Frowen, Stephen F. and Kouris, George
The Existence of a World Demand for Money Function: Preliminary Results
Weltinflation bei flexiblen Wechselkursen
Einwände gegen die Wirksamkeit der Fiskalpolitik. Ein Beitrag zur Kontroverse zwischen Keynesianern und Monetaristen
Über die Unmöglichkeit einer monetaristischen Geldpolitik
Verwässerungsschutzklauseln bei Wandelschuldverschreibungen
Von Rosen, Rüdiger
Die Rolle des Internationalen Währungsfonds nach der Teilreform des Währungssystems
Geldmenge und Mindestreserven Aktiven und Passiven als Bemessungsgrundlage?
Deutscher Bundestag: Wissenschaftliche Dienste (Hrsg.)
Wirtschaftsordnungsdebatte in der Bundesrepublik Deutschland Auswahlbibliographie -
Läufer, K. A. und Von Lucius, W. D. und Richter, P.
Ökonometrie des Zinssatzes
Frowen, Stephen F. and Kouris, George
The Existence of a World Demand-for-Money Function under Fixed and Flexible Exchange Rates: Preliminary Results
At a national level a demand-for-money function can be used as a guideline for the effectiveness of monetary policy. Once a quantitative relationship between money stock, income and the interest rate is established, then we can assess the contractionary effect of interest rate increases on money cash balances as well as the necessary expansion of the money stock to given GNP increases. At an international level the pertinence of such a function is relevant only under fixed exchange rates because the currencies are freely convertible and one can virtually talk about a common currency. Although the fixed exchange rate period now belongs to the past, our study is still not of historical importance alone, since it is not unlikely that this practice might reappear in the future. Besides, so long as there are groups of countries, such as E.E.C., which aim at a monetary union at a future date the findings of this paper could be of some importance. Contrary to past studies on the same subject, aggregation remains at the national level although the application of our model relates to a group often countries. The specification adopted allows for specific shift variables which represent, in the main, heterogeneities that exist between countries. Also, the sample size is increased to several hundreds of observations which enable us to claim asymptotic properties for our parameter estimates and easy sub-division of the sample in order to test the stability of the function. Our main findings are: firstly, interest rate plays an important role in the world demand-for-money function, especially when expressed by the euro-dollar rate. Secondly, both a static and a dynamic formulation are significant, with the latter performing better. Thirdly, the stability of the world demand-for-money function over time and under fixed exchange rates is not to be taken for granted, while under flexible exchange rates it almost breaks down. This implies that world inflation cannot easily be regulated by controlling the world money supply. These results are some what in contrast to those obtained by similar studies on the world demand-for-money using merely time-series data. The significance of the interest-rate elasticity is obscured in these studies, especially in the simple static model, while the stability of the function cannot readily be tested due to lack of degrees of freedom.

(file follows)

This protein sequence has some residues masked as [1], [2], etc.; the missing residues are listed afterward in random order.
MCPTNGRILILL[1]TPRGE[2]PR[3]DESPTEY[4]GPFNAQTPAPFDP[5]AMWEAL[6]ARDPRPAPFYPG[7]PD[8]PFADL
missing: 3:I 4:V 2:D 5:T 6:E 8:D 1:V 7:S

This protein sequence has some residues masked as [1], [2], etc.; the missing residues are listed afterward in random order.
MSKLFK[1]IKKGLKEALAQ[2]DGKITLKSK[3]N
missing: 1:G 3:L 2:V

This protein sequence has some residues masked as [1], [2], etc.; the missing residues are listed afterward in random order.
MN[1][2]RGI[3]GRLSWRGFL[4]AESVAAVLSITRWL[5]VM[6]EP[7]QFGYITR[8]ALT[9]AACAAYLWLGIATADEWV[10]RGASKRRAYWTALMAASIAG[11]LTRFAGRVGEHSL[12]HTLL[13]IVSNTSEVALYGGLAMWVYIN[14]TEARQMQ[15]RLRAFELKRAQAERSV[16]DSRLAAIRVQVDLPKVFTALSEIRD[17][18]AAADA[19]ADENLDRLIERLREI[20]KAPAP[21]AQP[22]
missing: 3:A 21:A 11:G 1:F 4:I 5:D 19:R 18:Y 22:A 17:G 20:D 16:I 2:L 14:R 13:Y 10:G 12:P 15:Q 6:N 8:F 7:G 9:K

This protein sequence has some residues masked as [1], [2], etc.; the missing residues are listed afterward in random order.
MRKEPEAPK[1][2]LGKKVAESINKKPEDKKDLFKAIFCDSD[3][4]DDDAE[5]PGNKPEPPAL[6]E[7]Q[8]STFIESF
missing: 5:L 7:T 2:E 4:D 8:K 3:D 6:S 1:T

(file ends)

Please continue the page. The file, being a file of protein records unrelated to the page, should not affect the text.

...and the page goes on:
Worldwide Inflation under Flexible Exchange Rates